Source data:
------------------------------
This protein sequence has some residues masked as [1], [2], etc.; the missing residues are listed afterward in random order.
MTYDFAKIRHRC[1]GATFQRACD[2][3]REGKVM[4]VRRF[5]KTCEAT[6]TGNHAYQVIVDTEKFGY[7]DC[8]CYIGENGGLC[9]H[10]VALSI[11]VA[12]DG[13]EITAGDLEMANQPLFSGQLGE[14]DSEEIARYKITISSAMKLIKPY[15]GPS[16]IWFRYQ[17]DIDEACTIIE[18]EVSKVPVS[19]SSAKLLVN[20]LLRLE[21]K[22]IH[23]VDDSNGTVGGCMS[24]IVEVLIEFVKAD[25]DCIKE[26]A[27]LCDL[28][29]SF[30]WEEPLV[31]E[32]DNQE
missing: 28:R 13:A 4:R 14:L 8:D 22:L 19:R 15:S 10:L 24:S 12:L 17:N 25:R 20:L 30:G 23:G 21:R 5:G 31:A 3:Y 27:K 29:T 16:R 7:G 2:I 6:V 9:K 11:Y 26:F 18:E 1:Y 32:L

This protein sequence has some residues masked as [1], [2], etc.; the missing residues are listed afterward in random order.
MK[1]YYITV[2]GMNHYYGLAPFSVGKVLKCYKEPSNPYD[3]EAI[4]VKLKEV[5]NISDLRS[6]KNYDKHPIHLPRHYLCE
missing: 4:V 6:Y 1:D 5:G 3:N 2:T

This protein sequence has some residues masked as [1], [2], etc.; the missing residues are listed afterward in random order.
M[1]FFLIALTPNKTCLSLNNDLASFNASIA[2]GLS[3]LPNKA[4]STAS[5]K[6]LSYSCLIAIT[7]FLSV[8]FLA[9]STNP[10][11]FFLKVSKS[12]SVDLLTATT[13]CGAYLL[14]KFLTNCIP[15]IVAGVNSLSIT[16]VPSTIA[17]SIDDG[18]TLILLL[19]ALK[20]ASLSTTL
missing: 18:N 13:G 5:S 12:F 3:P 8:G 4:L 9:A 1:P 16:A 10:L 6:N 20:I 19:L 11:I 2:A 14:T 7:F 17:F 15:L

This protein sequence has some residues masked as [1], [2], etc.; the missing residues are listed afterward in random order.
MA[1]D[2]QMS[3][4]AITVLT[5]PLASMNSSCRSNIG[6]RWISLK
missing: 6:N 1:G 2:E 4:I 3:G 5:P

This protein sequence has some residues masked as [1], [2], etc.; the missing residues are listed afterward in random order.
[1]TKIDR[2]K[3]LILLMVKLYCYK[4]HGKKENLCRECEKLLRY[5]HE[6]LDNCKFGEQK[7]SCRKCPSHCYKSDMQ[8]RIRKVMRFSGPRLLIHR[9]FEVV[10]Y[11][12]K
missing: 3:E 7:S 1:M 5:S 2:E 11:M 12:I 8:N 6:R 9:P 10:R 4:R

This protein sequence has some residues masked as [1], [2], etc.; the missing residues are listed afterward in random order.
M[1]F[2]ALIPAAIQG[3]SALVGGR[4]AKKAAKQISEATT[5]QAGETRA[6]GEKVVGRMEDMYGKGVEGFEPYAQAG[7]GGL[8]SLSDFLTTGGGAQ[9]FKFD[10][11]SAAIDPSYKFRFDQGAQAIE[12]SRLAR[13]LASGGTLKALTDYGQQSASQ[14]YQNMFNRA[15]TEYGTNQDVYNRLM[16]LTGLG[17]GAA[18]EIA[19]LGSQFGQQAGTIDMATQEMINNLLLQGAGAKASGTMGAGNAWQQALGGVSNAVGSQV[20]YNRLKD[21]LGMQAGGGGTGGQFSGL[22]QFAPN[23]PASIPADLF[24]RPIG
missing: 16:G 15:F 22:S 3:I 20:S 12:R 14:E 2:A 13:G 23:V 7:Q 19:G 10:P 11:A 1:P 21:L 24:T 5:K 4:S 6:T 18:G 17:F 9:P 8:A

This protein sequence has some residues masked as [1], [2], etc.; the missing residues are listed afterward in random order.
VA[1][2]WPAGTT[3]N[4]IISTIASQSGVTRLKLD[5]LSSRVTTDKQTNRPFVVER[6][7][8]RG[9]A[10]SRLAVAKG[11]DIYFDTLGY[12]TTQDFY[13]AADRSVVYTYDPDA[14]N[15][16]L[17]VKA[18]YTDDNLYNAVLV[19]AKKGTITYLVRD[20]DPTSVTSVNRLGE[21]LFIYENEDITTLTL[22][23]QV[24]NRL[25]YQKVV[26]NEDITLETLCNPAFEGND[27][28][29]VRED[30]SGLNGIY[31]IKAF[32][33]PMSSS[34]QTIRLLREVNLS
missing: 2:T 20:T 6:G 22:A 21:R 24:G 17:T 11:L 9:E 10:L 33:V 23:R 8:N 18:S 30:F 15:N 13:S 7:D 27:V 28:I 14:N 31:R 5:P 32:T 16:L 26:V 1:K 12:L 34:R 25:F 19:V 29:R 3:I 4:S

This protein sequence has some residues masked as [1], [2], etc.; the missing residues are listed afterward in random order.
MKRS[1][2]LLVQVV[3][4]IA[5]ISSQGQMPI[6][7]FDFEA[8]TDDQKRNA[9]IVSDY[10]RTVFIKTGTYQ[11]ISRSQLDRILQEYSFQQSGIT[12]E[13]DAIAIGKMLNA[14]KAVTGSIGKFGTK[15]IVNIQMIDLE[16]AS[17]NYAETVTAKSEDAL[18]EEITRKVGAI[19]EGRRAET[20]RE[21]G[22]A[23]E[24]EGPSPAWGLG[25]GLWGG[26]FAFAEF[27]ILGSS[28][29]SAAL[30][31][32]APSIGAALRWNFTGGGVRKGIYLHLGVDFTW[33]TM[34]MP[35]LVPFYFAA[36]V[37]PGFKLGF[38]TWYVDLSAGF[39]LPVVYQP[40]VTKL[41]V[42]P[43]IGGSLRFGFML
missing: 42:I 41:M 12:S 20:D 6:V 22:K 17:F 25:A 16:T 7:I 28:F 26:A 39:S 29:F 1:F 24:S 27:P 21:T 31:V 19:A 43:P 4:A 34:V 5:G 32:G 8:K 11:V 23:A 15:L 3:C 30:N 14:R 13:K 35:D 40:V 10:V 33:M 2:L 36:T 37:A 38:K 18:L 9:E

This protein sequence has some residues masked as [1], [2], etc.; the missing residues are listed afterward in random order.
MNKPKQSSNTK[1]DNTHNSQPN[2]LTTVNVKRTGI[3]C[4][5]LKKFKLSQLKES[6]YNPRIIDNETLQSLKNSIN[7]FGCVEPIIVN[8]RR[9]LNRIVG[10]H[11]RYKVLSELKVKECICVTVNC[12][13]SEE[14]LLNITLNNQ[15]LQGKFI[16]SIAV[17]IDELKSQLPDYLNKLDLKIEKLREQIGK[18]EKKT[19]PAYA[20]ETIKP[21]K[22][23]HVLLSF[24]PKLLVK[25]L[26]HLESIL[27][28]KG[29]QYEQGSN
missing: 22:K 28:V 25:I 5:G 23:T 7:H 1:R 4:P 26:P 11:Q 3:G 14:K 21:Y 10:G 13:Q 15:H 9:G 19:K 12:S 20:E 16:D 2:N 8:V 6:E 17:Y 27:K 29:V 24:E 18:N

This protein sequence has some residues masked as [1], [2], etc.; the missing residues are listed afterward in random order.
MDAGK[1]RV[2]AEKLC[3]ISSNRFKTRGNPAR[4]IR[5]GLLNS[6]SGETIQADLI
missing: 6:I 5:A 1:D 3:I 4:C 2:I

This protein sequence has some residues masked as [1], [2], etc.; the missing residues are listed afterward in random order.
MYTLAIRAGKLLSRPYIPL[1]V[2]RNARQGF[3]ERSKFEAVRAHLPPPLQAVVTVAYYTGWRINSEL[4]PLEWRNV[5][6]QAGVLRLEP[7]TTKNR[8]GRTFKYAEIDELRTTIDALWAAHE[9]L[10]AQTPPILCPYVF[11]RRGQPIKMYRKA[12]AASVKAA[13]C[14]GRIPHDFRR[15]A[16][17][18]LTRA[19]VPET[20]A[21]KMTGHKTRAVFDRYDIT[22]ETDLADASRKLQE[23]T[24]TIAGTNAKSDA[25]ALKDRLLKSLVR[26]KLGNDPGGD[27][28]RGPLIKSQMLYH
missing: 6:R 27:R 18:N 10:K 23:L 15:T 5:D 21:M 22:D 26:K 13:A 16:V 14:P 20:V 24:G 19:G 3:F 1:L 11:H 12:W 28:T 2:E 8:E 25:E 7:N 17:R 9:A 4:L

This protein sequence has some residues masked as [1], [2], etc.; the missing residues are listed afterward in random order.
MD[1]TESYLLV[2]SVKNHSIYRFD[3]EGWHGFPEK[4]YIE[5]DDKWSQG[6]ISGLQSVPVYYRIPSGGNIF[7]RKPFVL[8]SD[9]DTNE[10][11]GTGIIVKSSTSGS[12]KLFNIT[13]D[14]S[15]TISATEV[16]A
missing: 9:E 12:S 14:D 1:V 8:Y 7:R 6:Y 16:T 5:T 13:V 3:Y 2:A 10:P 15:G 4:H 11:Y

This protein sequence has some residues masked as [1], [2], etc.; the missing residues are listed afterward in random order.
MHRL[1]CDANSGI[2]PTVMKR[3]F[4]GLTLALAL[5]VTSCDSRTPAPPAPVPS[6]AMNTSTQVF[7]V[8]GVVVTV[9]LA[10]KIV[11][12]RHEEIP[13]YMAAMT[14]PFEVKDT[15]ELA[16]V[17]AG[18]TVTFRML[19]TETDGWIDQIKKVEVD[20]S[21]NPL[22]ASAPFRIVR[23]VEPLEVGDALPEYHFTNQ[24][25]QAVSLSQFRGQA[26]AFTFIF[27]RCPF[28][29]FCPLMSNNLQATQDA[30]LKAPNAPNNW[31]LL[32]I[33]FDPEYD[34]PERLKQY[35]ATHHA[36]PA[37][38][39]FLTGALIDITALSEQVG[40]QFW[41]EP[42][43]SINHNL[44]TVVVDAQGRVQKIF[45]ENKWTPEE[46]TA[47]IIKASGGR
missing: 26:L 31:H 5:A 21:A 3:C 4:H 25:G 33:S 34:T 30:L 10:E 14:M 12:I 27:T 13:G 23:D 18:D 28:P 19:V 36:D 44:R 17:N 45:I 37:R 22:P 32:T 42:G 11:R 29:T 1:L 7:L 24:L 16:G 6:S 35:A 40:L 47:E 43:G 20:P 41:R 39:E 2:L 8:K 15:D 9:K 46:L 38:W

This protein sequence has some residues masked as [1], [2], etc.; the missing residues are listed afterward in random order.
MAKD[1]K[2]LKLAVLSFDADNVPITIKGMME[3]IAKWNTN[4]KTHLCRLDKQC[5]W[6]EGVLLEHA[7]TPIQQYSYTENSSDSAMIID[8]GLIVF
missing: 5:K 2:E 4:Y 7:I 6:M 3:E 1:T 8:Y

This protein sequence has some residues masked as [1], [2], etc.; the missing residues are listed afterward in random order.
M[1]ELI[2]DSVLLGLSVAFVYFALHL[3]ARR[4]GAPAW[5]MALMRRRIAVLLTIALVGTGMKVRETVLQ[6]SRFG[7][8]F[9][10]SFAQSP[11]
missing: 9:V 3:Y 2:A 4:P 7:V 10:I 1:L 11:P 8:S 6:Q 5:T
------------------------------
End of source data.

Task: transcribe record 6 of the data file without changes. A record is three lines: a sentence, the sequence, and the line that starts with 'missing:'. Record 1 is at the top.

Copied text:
This protein sequence has some residues masked as [1], [2], etc.; the missing residues are listed afterward in random order.
M[1]F[2]ALIPAAIQG[3]SALVGGR[4]AKKAAKQISEATT[5]QAGETRA[6]GEKVVGRMEDMYGKGVEGFEPYAQAG[7]GGL[8]SLSDFLTTGGGAQ[9]FKFD[10][11]SAAIDPSYKFRFDQGAQAIE[12]SRLAR[13]LASGGTLKALTDYGQQSASQ[14]YQNMFNRA[15]TEYGTNQDVYNRLM[16]LTGLG[17]GAA[18]EIA[19]LGSQFGQQAGTIDMATQEMINNLLLQGAGAKASGTMGAGNAWQQALGGVSNAVGSQV[20]YNRLKD[21]LGMQAGGGGTGGQFSGL[22]QFAPN[23]PASIPADLF[24]RPIG
missing: 16:G 15:F 22:S 3:I 20:S 12:R 14:E 2:A 13:G 23:V 7:Q 19:G 10:P 11:A 1:P 21:L 24:T 5:K 4:S 6:T 18:G 17:F 9:P 8:A